Five Traits of a Good Intermodal Drayage Trucking Company

Travis J. Barnier | DrayMaster

A trucking company refuses a load at the last minute, has a questionable compliance record, or suddenly closes up shop. In a very tight market like today, working with a good intermodal drayage trucker is essential for 3PLs and freight forwarders. As the partner responsible for the first mile of an import and the last mile of an export (along with domestic shipments) the right trucker can make you a hero to your customer. The wrong trucker can hurt—if not ruin—a customer relationship.

There is a lot that rides on a trucker (no pun intended), and you expect them to come through no matter what. So how do you choose the right ones to rely on? Let’s look at five key traits that make up a good intermodal drayage trucking company.

Tender Refusals: Know the Why

If a trucker refuses a tender, the reason should be a good one. Most 3PLs would rather have a trucking company be honest about their capacity and refuse the load immediately, rather than say yes to the load and have to backtrack later.

Truckers that consistently accept loads—even during peak periods or during snow storms and hurricanes—are going to be a top partner for your 3PL. Even if a trucker can’t accept a load immediately, the best ones will be proactive in offering an alternative such as, “We can’t take it now, but we can pull it to the yard and hold it until the delivery appointment.”

Knowing a trucker’s tender refusal rate before you use them can be hard, but the 3PL community talks a lot! Ask around to find out which truckers are problem-solving partners and which leave their 3PLs high- and-dry.

Clear & Competitive Rates: No Surprises

What is important when it comes to a trucker’s rates? Should they be the lowest? Are you getting quotes that never seem to match the invoice?

If you can be confident in your trucker’s quotes, it is a sign that you have a good partner. If the trucker uses a rate management system, then they have an easy-to-use tool for tracing quotes because the prices are recorded on both the 3PL and trucker side. If there is a disagreement about an invoice, each party can avoid the dreaded task of digging through emails and instead simply pull up the record in the rate management system.

Whether a trucker uses a rate management system or not, the company should give you detailed rates that are easy to understand and don’t hide any surprises. The last thing you want is a conflict at the end of the line and the feeling that you’ve been gouged. Everyone’s trust and reliability is at stake when it comes to transparent, accurate quotes.

Hearing “I can fix this for you, but it’s going to cost X” is better than learning about the problem after it’s too late to do anything about it.

Communication: You Can Handle the Truth

A good trucker should give you the straight and honest truth, no matter how bad. A great trucker will proactively communicate any issues, take responsibility for their portion of it, and offer ways to solve it—even if it comes with a price tag. Hearing “I can fix this for you, but it’s going to cost X” is better than learning about the problem after it’s too late to do anything about it.

Leveraging tools that allow you to find, extract and/or calculate information you need from your truckers can greatly increase efficiencies and decrease the need for numerous phone calls and emails back and forth.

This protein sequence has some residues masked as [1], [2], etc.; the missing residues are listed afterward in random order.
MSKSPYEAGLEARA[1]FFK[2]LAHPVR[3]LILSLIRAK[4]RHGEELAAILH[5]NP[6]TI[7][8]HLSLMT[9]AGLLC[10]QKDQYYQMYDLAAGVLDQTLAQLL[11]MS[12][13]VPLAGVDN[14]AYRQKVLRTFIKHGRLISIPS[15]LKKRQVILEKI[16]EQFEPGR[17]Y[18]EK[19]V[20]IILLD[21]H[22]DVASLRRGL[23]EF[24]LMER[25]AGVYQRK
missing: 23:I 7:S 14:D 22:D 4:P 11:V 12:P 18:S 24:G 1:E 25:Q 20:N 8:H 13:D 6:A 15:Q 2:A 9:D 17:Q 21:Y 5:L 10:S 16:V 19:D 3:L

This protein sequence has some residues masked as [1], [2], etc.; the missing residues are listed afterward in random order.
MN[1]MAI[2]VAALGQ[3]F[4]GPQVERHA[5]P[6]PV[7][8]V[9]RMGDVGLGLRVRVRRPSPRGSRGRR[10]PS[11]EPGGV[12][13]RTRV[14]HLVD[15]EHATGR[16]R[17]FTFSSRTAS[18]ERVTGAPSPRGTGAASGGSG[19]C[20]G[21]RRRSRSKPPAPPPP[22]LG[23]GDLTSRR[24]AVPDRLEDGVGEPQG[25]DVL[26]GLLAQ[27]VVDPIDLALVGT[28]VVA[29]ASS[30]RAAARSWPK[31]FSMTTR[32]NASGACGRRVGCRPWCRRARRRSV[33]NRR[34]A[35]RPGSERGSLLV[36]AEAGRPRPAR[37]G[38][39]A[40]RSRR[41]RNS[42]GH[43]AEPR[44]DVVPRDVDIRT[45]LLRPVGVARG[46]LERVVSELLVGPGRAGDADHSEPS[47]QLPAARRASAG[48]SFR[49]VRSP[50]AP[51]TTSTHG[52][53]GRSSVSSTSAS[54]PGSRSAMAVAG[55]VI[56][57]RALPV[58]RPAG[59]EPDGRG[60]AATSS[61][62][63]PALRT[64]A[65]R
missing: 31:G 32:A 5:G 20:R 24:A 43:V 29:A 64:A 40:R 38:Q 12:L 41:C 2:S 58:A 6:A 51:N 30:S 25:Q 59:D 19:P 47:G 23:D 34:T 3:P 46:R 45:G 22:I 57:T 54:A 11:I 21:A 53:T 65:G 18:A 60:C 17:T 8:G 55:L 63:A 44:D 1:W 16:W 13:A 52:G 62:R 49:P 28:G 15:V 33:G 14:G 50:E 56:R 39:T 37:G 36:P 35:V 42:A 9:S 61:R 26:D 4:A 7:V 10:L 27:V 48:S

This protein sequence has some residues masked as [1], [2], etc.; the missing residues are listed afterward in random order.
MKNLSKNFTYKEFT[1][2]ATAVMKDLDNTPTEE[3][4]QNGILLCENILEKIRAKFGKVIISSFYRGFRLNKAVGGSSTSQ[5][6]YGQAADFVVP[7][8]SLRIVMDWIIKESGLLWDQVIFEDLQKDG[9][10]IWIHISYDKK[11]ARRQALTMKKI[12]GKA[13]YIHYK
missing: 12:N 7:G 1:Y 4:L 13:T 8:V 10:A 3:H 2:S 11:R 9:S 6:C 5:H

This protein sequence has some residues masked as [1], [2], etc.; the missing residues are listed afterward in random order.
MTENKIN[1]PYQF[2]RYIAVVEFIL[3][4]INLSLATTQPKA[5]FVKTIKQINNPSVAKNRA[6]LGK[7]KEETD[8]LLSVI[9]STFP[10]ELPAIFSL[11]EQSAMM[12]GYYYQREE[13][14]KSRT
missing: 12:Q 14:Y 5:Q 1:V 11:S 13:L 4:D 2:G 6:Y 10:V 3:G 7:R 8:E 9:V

Compliance: Ask the Tough Questions

To be fair, compliance can be a tough category to judge because the rules and regulations change so often. But no matter what, 3PLs can ask detailed questions about the trucking company’s safety department: Are they watching and monitoring hours of service? Are they collecting logs? What procedures do they teach their drivers? How often and what is the content of their safety meetings? If a trucker’s certificate is conditional, why?

Some 3PLs dig deep into safety practices when vetting a trucker, but many don’t, especially if they’re working with a small trucker. The easiest and most reliable way to know a trucking company’s compliance record is by using a compliance monitoring and certificate monitoring service that will notify a 3PL if a trucker is not in compliance.

Service: Go Beyond References

Most of us know what good service looks like when we have it, but how do we judge it before the fact?

Go beyond the customer references the trucking company gives you; those references will likely be situations in which everything went perfectly, but none of us has a 100% success rate! To get a clearer look into a trucker’s service, try to find a customer that isn’t listed on a reference sheet, or boasted about in marketing materials, and contact them about the trucker’s service.

In addition, do a news search online for the trucking company. Are they in any concerning articles or accident reports? Check with the Better Business Bureau (BBB) in the company’s home city: Have there been complaints against it? Ask around at a dock or warehouse to see if the trucker’s drivers are courteous and professional. These approaches will give you an unvarnished look at how a trucker does things right and how they fix a problem when things go wrong.

Find the Secret Sauce

In the trucking industry, no one can operate alone. Our companies are built on partnerships, and great partners are the secret sauce of success. So take the time to vet a trucking company thoroughly and gather data points from third-party sources. Your customers will be happier and more loyal because of it.

Travis J. Barnier is President of DrayMaster, Inc., an intermodal drayage rate software company based in Henderson, Nevada. He may be reached at 855-737-7018.

Image credits: Song_about_summer/, Dmitry Natashin/